Gun training vital; more than just arming citizens
The latest slogan of the National Rifle Association is: “The only thing that will stop a bad guy with a gun is a good guy with a gun.” That sounds like a nice rallying cry, but in reality, if that good guy with a gun is not well-trained, he or she is likely to do more harm than good.
Two examples come to mind: Shortly after the Sandy Hook tragedy, in San Antonio a shooter went into a restaurant and opened fire on the workers. When they fled to a movie theater next door, he ran into the theater after them. In the theater a good guy with a gun shot the bad guy with a gun.
This story has been circulating the Internet as support for heightened safety through more citizens carrying guns. However, the good guy with the gun in this situation turned out to be a good gal — Sgt. Lisa Castellano, an off-duty law enforcement officer who was working in the theater as a security guard. “I’m not going to lie; it was frightening,” she said. “But, you know, the training kicks in. And thank you to the sheriff’s office for all of the training that we’re given.”
Here’s the second example. During the Tucson shooting in which Gabby Giffords was severely wounded, a good guy carrying a handgun heard the gunfire and ran over to help. He almost shot the man holding the gun, but the other people yelled at him to stop. He was about to shoot the “good guy” who had wrested the gun away from the gunman. In his own words, Joe Zamudio said, “I was very lucky. Honestly, it was a matter of seconds. … I’ve never been in the military or had any professional training — I just reacted.”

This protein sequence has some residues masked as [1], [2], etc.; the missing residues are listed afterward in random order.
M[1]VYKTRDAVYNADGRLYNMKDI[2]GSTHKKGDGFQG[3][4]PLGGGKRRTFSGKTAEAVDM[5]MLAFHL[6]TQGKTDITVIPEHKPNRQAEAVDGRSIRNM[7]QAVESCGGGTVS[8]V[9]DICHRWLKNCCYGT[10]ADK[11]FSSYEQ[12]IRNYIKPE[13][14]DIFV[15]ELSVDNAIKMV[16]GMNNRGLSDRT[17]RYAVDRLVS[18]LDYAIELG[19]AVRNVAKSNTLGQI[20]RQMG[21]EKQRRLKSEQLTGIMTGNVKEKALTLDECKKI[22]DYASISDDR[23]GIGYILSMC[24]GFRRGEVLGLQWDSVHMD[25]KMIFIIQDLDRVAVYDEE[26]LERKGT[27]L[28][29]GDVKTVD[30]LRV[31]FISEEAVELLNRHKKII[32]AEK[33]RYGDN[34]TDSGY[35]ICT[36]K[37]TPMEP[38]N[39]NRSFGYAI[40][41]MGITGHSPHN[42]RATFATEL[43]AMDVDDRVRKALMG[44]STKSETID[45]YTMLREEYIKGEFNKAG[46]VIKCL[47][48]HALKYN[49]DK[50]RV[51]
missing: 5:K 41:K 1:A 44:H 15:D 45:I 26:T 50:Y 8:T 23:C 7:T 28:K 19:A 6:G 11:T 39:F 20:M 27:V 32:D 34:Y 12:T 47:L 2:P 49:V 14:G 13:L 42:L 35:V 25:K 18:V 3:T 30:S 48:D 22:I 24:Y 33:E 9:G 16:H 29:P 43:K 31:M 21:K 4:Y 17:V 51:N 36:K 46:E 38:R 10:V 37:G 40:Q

I don’t have a problem with citizens carrying handguns, as long as they are well-trained. That involves a lot more than being able to handle a gun safely, stand still and hit a stationery target that is not shooting back.
In some states, you don’t even need a permit to carry a concealed weapon; in other states, you need to show some kind of evidence of having passed a gun safety or hunter safety class. Those requirements may be good for hunting in the woods, but they are woefully ineffective, and even dangerous, when it comes to being able to handle a gun in an emergency situation in public. Just ask Joe Zamudio.
The woman who saved the day in the San Antonio theater, and later rightfully received a Medal of Valor, was very well-trained. If hers was like most law enforcement training, she went through about 80 hours of firearms training in the academy, and then has had to pass firearms qualifications once or twice a year, every year of her 13-year career.
Law officers are trained in lifelike situations in which they are required to move while shooting at a target that is moving. They are trained to make split-second decisions as to whether it’s a bad guy, a good guy, or a bad guy holding a good guy hostage. When citizens are required to receive training like that before being granted a concealed carry permit, I’ll feel comfortably safe. In the meantime, simply arming more citizens just makes tragic accidents more likely.
— Richard G. Kennel